Labour's Environment spokeswoman Maryan Street says planned reforms of the Resource Management Act (RMA) were a "smokescreen'' designed to conceal the real dangers of the Act.
Prime Minister John Key announced changes to the Act at a National Part conference this morning and said they will improve housing affordability.
The law changes will require local councils to provide a minimum of 10 years of urban land supply to cope with projected population growth.
It will also allow subdivisions to be non-notified unless they are clearly not the type of developments anticipated by the relevant plan and zoning.
Another change would limit the time for processing simple consent applications such as adding a deck or verandah from 20 working days to 10 working days.
But Ms Street said the vast majority of consents were already processed within the statutory 20 days.
"There has never been any substantial evidence for reform on this basis.''
The changes were a tragedy for New Zealand's "already compromised environment,'' Ms Street said.
"We need a firmer commitment to environmental protection these days, not a weaker one.
"The real danger is that the RMA is being turned into an Economic Development Act and environmental protections are being sacrificed in the process,'' she said.
The Green's also hit out at the reforms, saying the changes attacked the heart of the RMA.
"At present New Zealand is under the microscope from all our trading partners who are concerned that our clean, green image is a mirage,'' Green Party environment spokeswoman Eugenie Sage said.
"The changes would effectively throw out more than 20 years of case law about how the RMA should be interpreted.''
The RMA would become an "economic development act at the expense of our environment and local democracy'' under the changes, Ms Sage said.
Despite this, Business NZ have applauded the reforms.
Chief executive Phil O'Reilly said they addressed many of the problems with the RMA which had held back development, restricted new housing and contributed to New Zealanders being poorer.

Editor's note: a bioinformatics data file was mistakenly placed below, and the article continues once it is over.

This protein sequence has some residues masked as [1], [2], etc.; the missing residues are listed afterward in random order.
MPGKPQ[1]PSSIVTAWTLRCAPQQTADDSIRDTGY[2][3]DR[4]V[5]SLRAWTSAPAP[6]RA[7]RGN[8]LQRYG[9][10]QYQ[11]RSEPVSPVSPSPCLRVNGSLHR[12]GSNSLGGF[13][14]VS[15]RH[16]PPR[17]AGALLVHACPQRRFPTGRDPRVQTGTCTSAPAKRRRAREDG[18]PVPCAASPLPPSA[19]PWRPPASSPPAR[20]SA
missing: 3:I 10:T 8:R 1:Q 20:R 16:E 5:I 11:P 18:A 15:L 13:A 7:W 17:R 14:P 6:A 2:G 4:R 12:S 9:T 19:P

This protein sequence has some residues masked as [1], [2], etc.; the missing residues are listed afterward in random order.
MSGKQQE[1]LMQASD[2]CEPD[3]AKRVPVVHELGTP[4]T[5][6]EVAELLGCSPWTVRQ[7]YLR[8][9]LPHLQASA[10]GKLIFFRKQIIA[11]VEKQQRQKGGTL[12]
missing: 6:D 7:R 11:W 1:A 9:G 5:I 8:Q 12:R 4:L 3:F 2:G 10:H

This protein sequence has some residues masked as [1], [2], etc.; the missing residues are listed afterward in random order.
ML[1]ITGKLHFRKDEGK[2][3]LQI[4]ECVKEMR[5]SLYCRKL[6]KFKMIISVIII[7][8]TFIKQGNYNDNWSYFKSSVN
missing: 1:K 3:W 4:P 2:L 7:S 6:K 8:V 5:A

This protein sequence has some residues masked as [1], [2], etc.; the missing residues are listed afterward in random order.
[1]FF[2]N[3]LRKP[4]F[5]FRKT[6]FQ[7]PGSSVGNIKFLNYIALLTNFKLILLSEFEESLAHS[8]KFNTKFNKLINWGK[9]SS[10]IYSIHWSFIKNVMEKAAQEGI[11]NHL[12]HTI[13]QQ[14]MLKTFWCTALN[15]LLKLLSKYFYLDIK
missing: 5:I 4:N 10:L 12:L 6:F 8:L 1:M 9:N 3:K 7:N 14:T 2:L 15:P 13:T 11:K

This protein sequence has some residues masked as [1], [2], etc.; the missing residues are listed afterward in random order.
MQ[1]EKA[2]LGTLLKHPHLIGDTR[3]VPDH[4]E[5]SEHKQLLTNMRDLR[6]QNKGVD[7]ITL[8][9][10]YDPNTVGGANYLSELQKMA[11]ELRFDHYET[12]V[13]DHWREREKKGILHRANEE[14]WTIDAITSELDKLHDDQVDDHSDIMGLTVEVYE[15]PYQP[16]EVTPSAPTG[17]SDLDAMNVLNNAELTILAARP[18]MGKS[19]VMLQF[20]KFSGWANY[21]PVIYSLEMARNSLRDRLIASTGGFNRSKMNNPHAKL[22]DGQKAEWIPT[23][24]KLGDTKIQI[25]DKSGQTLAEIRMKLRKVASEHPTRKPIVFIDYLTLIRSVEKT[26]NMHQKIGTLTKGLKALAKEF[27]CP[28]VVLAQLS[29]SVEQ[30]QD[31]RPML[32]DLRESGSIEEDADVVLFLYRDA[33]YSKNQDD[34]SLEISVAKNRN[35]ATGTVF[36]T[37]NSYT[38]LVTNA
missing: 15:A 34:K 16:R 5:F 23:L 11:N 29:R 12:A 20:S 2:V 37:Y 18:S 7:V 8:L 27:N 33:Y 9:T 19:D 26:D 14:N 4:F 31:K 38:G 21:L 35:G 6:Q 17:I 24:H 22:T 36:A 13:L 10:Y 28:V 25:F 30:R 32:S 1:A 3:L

"These planning changes will make a great difference to the average New Zealander seeking to own or develop a home or business, while at the same time continuing to safeguard our shared physical environment.''
"But such changes don't fully address the Act's unnecessary regulation of private rights in the name of the public interest, he said.
"There should be provision for compensation if people are restricted from developing their own land where there is no harm to others or to the environment,'' Mr O'Reilly said.
Speaking at the party's annual conference in Nelson, Mr Key said the reforms would address the heart of the housing affordability problem in New Zealand, by freeing up land supply and making it easier to build, extend and renovate houses.
"We want to see more houses built for families and more jobs for builders and carpenters; not bureaucrats checking passports at the doors of open homes as Labour would have us do."
Labour proposes to prevent house sales to non-residents unless they live in New Zealand or plan to build new homes, and they would be required to sell them once they left New Zealand.
Environment Minister Amy Adams told the conference she knew of a $3500 consent for a $800 job to remove a chimney and a $7000 consent for a four metre extension to a deck.
Mr Key said political opponents would paint National as anti-environment, but he dismissed these criticisms as "nonsense".
He said balance and pragmatism ran through the Government's decision-making, marked by the ''sensible" decision by Conservation Minister Nick Smith to turn down the bus tunnel to Milford Sound and the work of managing water resources through such bodies as the Land and Water Forum.